Some people might be tempted to see Fred Rogers (played in a new film by Tom Hanks) exclusively as a kid’s-show host. His humble demeanor and soft-spoken ways do not fit our typical image of a charismatic leader. On closer look, however, it is evident that Mister Rogers was a highly effective leader and innovator who took strong stands and transformed the lives of those he touched, children and adults alike. His quiet approach to influencing people and making a difference has much to teach current business leaders.
Tom Junod is a well-known journalist who initially made the mistake of dismissing Rogers as a “hokey kid-show guy.” His unlikely friendship with Rogers is the basis of the new movie. Assigned by Esquire in 1998 to write a profile of Rogers, Junod had a reputation for being cynical and snarky. Much to his surprise, Junod found his mind and heart opened by the time he spent with the ordained minister turned TV personality.
Be your authentic self
Rogers was famous for being the same person, whether he was on or off-camera. He made no effort to create a persona and was always himself. People noted that, whether he was in private conversation, on camera, or an auditorium, it seemed like he was speaking to an audience of one. Honest and straightforward conversation was the essence of his approach.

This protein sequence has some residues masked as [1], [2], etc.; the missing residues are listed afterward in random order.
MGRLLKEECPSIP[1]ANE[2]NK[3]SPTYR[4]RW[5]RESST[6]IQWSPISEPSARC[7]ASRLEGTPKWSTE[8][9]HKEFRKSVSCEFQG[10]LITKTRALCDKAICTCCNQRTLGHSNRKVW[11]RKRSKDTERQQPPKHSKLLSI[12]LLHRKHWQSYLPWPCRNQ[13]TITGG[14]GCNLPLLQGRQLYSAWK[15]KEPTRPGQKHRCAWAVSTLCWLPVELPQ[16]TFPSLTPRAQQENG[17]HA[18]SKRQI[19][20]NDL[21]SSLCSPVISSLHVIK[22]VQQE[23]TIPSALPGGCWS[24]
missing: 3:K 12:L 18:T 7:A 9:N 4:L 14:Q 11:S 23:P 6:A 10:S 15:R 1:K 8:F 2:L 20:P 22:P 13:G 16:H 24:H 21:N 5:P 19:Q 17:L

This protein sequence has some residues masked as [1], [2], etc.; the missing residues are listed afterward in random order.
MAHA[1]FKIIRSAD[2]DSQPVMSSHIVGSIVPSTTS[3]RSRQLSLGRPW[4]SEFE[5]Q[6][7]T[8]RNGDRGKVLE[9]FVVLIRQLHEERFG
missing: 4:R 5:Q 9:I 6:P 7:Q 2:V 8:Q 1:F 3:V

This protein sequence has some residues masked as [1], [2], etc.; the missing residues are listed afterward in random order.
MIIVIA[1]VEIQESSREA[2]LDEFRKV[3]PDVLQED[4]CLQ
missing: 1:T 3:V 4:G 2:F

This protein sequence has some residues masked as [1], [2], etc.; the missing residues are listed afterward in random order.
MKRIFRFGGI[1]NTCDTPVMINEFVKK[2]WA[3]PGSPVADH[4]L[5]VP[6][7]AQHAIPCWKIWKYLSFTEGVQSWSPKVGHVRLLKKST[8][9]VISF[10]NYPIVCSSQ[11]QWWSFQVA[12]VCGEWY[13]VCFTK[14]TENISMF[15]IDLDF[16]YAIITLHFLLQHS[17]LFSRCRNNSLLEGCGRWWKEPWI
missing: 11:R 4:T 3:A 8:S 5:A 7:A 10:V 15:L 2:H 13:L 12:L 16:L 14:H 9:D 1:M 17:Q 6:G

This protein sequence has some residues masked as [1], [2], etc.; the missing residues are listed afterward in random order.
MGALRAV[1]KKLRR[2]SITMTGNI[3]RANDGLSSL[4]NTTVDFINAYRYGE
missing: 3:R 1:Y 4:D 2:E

He made no effort to gloss over difficult or awkward moments. When he struggled to set up a tent, or zip up his signature cardigan sweater, while the cameras were rolling, he resisted recommendations to reshoot those scenes. “It’s important for children to know that adults’ plans don’t always work out,” he explained. We are human, flaws and all, not perfectionists.
Years ahead of research showing the power of vulnerability and authenticity in the business world, Mister Rogers instinctively leaned toward radical honesty. He realized it takes great courage to be yourself. As Junod wrote in his original Esquire profile, he had a quality of “fearlessness, an unashamed insistence on intimacy.”
Practice the power of listening and silence